While we were at the farm we bought some of our ol’ girls’ eggs…

… so pretty and so tasty. One thing we sure miss is our farm fresh or country eggs as they say in these parts!

We’re discovering that a lot of campgrounds don’t offer full hook-up. What that means is most camp sites offer water and electric but no sewer. Water + electric + sewer = full hook-up. We’ve learned that we can get by for at least one week without needing to empty our tanks – both black and gray water tanks. That’s good to know. However, that also means that the use of the toilet is minimal; showers are taken at the campgrounds’ bath house; and water used for washing dishes is used sparingly at sites without sewer. So far, all the campgrounds have had a dump station or two so we’ve been able to dump our tanks before heading to the next campground.

All too soon the week was over and we were packing up and saying goodbye. Or rather, till we meet everyone again, Lord willing, at Christmas.

Till next time friends!

dates at Fort Boonesborough: May 22 – 30


Levi Jackson Wilderness Road Park, London, Kentucky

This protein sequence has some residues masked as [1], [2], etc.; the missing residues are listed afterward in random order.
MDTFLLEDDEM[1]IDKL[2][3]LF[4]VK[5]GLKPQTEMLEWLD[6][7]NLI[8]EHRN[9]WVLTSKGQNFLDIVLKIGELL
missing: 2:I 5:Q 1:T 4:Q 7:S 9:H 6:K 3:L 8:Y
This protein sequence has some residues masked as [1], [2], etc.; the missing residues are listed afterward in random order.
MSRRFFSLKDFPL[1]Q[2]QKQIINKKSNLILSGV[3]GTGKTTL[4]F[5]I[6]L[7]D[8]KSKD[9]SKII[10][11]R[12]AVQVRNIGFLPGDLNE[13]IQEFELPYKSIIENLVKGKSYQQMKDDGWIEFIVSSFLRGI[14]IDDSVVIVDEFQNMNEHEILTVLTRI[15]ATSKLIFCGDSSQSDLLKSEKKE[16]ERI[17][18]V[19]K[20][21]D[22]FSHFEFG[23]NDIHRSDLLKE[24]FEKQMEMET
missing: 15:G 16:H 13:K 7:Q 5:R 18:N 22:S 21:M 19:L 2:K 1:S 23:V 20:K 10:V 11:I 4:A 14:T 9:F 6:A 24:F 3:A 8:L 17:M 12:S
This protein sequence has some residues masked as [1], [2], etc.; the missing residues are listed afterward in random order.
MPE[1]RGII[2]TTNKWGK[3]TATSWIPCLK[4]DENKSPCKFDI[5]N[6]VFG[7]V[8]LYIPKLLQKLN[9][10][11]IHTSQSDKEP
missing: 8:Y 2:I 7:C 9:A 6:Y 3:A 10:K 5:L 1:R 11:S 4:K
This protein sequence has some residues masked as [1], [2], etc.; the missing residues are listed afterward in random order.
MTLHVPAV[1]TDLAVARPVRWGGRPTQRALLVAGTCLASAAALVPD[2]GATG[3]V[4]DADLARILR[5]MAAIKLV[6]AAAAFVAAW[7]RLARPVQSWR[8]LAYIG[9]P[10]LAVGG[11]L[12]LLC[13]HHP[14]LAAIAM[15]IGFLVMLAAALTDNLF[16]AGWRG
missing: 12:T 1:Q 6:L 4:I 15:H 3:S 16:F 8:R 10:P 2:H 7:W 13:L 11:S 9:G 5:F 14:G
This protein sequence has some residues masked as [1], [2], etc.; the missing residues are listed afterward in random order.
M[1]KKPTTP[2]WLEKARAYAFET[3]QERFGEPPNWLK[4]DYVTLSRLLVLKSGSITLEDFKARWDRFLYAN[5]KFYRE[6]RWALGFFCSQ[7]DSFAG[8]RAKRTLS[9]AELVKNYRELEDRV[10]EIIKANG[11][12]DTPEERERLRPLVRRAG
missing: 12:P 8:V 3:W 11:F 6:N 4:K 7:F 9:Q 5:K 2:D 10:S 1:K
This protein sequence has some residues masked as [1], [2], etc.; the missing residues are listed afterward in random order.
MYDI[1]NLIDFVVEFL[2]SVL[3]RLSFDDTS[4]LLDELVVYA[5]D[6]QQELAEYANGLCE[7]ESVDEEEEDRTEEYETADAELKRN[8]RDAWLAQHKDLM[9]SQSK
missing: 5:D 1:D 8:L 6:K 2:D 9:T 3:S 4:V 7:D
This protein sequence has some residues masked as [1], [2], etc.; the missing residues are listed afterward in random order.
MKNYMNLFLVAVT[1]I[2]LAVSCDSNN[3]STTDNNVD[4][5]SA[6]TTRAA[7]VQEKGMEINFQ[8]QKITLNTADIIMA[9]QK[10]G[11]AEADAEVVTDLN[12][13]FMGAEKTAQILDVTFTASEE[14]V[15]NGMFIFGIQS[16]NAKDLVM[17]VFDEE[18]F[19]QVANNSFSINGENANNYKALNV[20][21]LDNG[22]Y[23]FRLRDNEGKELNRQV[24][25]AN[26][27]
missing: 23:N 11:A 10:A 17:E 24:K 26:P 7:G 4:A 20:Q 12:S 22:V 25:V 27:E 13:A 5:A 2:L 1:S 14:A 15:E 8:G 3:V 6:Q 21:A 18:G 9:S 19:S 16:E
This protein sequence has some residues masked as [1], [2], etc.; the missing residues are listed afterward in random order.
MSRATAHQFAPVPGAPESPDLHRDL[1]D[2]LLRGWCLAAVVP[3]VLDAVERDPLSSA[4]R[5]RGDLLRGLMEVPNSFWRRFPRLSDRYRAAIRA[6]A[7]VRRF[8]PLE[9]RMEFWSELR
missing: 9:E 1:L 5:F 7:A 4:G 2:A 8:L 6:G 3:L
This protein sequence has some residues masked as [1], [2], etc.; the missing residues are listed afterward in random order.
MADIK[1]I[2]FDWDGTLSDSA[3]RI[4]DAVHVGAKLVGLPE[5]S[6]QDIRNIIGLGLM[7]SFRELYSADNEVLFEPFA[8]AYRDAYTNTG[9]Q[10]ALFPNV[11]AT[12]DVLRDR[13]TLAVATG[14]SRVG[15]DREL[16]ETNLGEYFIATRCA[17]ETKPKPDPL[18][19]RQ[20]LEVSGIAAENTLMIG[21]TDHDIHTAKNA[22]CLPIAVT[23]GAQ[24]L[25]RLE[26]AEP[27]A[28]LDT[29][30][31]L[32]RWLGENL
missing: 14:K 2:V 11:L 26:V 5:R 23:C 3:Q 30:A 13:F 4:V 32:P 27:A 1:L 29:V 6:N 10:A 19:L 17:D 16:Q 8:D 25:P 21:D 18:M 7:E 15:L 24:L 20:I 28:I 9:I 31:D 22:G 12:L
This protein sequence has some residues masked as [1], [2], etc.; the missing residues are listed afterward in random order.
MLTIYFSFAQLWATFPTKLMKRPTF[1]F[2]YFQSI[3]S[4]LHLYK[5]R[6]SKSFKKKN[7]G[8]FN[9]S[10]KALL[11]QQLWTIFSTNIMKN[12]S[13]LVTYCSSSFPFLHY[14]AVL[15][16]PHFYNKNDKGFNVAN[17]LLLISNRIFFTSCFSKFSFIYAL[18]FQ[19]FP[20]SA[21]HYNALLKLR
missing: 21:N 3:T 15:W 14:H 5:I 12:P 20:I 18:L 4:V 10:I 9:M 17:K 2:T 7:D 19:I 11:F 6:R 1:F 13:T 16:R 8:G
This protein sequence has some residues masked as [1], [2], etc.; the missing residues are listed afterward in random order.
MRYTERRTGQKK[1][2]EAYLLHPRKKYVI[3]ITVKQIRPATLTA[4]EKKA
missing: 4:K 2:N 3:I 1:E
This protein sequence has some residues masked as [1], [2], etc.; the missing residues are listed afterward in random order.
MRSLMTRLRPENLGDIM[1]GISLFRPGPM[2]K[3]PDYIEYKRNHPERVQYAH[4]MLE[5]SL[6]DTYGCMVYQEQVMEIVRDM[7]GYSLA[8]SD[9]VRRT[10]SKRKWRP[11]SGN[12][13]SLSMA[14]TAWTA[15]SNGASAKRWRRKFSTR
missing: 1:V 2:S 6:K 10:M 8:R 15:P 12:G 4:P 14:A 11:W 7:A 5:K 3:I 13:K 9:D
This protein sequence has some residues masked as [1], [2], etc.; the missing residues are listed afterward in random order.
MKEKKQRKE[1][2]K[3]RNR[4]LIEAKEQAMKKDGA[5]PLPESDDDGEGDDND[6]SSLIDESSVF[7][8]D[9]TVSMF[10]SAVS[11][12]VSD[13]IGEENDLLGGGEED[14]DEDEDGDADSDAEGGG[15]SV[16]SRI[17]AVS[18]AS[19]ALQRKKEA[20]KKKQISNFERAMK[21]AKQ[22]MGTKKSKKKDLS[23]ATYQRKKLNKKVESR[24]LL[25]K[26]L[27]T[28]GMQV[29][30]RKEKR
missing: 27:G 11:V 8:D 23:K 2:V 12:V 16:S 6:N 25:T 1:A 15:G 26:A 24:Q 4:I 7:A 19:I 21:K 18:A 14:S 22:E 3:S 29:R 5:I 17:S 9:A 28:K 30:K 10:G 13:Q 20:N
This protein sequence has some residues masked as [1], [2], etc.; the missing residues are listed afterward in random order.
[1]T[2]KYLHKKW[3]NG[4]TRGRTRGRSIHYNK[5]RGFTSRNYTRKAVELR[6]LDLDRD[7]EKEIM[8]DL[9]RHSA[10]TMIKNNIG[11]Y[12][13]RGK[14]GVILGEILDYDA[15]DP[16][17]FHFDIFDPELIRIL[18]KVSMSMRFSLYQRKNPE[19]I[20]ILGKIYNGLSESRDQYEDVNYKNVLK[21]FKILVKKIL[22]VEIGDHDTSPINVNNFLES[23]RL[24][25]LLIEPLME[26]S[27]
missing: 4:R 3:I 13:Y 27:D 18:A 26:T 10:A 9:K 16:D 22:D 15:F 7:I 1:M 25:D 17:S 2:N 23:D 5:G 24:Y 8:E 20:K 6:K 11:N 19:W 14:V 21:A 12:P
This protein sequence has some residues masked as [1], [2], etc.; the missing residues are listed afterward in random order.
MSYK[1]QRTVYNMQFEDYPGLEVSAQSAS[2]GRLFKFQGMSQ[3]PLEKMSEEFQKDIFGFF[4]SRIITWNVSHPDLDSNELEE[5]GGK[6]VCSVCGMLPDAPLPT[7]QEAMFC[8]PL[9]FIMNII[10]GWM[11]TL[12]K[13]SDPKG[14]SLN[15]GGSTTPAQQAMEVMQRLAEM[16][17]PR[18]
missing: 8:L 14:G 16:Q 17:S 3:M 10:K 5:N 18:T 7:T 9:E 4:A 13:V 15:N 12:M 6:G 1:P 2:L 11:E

From Asheville we took the scenic route between the Smoky and Appalachian mountains and headed to our next destination – Levi Jackson Wilderness Road Park in London, Kentucky.  It was a longer drive than we typically like to take but we wanted to be closer to our next destination.  LizzieBelle was over it after about three and a half hours.  She was antsy and wouldn’t settle down on my lap.  I finally put her towel on the floorboard between my feet and put her down there.  It took her twenty minutes or so before she settled down but she finally laid down and went to sleep.  That’s when I decided that from now on I would put her bed down there and see if that makes the trip easier for all of us.  By the last half hour of the trip we were all more than ready to arrive at the campground and get set up and settled in.